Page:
Tag Archives: Tiva Quinn

Tiva Quinn Reviews My Name Is Sumiko Part Of This Year’s Fringe Festival

9 Sep

Sumiko-11x17 poster-VanFringeIn case you haven’t heard, the The Vancouver Fringe Festival kicked off another year on September 5th.  There’s a great line of experimental local theatre happening around town.  Our contributing writer, Tiva Quinn, went to check our My Name is Sumiko on now at What Lab, 1814 Pandora Street. Here’s what she had to say about this production:

“I came away from My Name is Sumiko feeling that I almost liked it more than I should have. Long story short, this is a promising performer whose best work is yet to come, but see her now anyway, that’s just the sort of thing the Fringe is for.

June Fukumura starts out doing a riff on Marie Kondo, with her clown character, Sumiko, calls her “role model.” Joking about whether or not things spark joy is kind of played out, and each of her bits within the riff gets repeated to the point where it’s not funny anymore. And yet, Fukumura brings so much charm, energy and over the top silliness to her performance as Sumiko that it kind of works. The memory of laughing when she tried to decide if a dildo sparks joy the first time kind of carries you through with good enough humour when she does it the 7th time.

All in all, Fukumura riffs on 3 topics, and the finale, a mashup of Indiana Jones, Titanic, Austin Powers and online dating woes was by far the best.

The promo material that talks about “dicing up stereotypes” might make you think this is going to be a woke, intellectual sort of clowning, but it’s mostly just silly and there’s nothing wrong with that. Turn off your brain, go and enjoy.”

For tickets to this, or any other Fringe show, visit Vancouver Fringe Festival.

By Contributing Writer Tiva Quinn

Tiva Quinn Reviews Children Of God On Now At The York Until March 10th

26 Feb

ChildrenOfGodI didn’t make it when Children of God was in Vancouver last year partly because the idea of making a musical about child abuse and cultural genocide seemed a bit implausible, I wasn’t sure it could really work. In fact, it works brilliantly. The script does a fantastic job of including some humour and even some redemption amidst the pain without shying away from the worst things that happened at residential schools.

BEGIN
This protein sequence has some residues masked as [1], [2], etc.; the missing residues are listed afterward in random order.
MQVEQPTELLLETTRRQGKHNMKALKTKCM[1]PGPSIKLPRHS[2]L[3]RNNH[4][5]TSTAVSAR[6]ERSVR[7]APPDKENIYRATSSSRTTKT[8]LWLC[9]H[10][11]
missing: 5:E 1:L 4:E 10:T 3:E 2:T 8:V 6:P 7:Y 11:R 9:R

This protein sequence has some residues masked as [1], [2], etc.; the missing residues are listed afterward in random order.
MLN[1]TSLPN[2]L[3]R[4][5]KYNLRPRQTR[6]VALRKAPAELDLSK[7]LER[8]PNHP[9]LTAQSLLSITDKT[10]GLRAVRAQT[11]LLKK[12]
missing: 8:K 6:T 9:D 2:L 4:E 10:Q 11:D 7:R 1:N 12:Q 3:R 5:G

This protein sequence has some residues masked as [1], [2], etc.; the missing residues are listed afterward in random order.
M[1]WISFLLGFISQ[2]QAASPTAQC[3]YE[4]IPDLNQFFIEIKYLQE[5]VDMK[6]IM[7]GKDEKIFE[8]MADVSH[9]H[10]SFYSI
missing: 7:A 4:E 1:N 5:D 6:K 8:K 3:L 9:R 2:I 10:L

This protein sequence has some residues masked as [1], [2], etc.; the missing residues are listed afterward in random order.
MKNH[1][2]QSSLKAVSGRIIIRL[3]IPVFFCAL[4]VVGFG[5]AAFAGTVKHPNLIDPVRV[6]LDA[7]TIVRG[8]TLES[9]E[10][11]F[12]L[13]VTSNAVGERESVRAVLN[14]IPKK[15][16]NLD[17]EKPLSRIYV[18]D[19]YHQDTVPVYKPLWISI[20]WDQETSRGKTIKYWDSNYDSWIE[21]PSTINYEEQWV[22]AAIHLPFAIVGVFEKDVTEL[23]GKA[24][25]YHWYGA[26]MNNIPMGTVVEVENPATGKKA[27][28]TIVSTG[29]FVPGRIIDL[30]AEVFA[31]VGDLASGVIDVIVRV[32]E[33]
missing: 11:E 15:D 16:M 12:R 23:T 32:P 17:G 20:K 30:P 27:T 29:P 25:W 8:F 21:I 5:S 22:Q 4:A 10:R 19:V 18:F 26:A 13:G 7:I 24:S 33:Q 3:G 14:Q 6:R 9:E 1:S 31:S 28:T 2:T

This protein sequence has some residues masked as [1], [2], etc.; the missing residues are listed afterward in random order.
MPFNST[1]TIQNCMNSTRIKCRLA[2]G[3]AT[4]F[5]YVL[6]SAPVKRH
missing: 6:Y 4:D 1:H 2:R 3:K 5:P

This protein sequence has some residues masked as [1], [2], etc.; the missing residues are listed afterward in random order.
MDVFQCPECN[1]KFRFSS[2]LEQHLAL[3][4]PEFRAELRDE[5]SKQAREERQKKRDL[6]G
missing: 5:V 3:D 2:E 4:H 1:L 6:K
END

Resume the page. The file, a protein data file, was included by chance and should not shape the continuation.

If you haven’t seen Children of God yet, you should go. Yes, partly because every Canadian needs to understand the legacy of residential schools, but also because it’s an excellent script performed by top-notch double-threat actor/singers and, even when the subject matter gets dark, it’s a real treat to see them perform.

For anyone who has a personal relationship or strong reaction to this material, emotional support workers are available in the lobby throughout the show.

There’s a Q and A period with the performers after the show that’s worth sticking around for. The Q and A I attended had a lot of interesting questions and commentary from both indigenous and settler audience members, and the cast themselves were just as impressive speaking off the cuff as they were during the show. Children Of God is on now at The York Theatre until March 10, 2019.  Tickets available through The Cultch.

Note – during the Q&A I attended someone suggested that people refrain from drinking or at least from bringing alcohol into the theater, as many people in the audience have intergenerational trauma related to the smell of alcohol.